MultiMap mMap;
mMap.insert(std::make_pair(1,3));
mMap.insert(std::make_pair(3,27));
mMap.insert(std::make_pair(7,7));
mMap.insert(std::make_pair(3,2));
mMap.insert(std::make_pair(1,1));

std::multimap<int, int>::iterator iter = mMap.begin();
std::multimap<int, int>::iterator endIter = mMap.end();
while( iter != endIter)
{
int val = iter->first;
std::pair<MultiMap::iterator, MultiMap::iterator> iterPair = mMap.equal_range(val);
Node n;
n.val = val;
n.count = mMap.count(val);

int size = 0;
for(; iterPair.first != iterPair.second; ++iterPair.first)
{
size += iterPair.first->second;
}

res[size] = n;

iter = iterPair.second;
}
``````

Node is defined as:

``````struct Node
{
int val;
int count;

Node() : val(0), count(0)
{
}
};
``````

Note that the key for the result map is `size` and not `count`.

-
Thank you for the code. This really helped narrow down the fact that map/vector/sort performs better in my specific case. I'd upvote you, but I don't have the rep. =/ –  LCC Nov 24 '09 at 8:11

If you can use Boost you can make use of Boost.Multiindex. It allows you to have a container with two ordered indexes (in your example an index by key and an index by size). As for memory efficiencies or inefficiencies it is said that in Boost.Multiindex ordered indices node compression was implemented and the result is that:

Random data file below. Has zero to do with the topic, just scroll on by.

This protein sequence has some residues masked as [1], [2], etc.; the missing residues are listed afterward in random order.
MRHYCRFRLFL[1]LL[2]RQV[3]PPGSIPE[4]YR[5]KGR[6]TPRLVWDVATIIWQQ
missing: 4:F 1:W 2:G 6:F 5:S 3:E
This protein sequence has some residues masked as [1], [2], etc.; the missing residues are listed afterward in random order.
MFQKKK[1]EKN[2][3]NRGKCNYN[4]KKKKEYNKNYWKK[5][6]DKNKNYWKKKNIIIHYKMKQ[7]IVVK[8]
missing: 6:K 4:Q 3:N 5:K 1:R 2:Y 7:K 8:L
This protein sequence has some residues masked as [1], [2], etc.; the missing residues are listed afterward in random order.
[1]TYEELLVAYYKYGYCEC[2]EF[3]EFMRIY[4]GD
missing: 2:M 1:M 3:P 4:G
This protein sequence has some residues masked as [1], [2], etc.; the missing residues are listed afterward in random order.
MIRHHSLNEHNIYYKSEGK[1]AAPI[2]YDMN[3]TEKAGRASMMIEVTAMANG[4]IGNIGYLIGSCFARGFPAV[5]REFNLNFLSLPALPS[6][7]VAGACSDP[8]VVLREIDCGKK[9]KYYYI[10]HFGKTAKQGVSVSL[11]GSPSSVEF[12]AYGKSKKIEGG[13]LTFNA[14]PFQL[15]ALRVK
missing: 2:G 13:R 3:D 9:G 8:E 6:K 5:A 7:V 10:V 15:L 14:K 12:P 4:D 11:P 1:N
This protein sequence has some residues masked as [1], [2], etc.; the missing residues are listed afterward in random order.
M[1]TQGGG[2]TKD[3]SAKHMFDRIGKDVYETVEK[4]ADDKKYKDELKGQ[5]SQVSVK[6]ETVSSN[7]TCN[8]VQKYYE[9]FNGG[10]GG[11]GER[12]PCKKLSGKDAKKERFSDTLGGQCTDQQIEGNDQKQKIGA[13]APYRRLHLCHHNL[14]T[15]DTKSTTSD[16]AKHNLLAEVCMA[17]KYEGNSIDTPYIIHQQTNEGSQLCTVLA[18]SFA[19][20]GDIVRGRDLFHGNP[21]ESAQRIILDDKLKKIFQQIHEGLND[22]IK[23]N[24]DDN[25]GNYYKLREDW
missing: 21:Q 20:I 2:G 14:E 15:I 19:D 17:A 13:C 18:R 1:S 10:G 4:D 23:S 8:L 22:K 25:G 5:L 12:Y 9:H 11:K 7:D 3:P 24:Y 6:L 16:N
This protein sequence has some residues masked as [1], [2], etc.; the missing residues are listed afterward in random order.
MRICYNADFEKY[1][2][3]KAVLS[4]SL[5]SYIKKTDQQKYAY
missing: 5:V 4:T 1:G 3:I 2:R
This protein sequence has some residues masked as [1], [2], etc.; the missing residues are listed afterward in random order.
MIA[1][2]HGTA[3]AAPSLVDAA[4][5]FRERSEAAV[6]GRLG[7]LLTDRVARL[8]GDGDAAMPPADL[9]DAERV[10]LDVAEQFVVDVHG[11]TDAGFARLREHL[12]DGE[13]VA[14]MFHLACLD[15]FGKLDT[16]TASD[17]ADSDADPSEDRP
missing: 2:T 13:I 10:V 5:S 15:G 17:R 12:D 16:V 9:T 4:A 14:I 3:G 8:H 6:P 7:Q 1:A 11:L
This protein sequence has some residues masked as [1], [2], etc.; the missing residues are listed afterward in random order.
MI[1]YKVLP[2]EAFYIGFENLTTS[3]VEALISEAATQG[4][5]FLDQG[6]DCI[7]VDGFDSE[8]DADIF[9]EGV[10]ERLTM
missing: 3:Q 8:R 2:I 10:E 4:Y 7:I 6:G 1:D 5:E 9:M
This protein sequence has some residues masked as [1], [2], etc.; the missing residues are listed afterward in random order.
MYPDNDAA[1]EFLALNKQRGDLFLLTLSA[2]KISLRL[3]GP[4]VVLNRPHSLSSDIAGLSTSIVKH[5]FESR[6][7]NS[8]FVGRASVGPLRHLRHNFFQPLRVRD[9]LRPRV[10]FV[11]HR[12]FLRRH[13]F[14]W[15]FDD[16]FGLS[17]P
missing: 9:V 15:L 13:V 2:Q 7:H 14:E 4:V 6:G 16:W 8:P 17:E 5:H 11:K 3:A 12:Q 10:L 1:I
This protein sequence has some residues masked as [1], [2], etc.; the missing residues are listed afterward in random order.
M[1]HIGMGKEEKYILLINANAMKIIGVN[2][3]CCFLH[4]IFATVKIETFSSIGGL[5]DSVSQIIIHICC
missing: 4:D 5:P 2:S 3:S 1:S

Size of ordered indices node headers have been reduced by 25% on most platforms

Also take a look at this example and its result: Results for 2 ordered indices. So even when you simply use boost::multiindex with ordered indexes it uses less memory than std::multiset from MS VS 8.0 or gcc.

As for your solution I think you can expect that Boost.Multiindex will use less memory comparing to your implementation. However if you want to compare exactly two solutions you can do this. Write your own counting allocator, add it to your containers and find out how much memory has been used. Then do the same thing using Boost.Multiindex with your counting allocator. This is an example of allocator. You need to modify it slightly in order to count number bytes that has benn allocated and deallocated.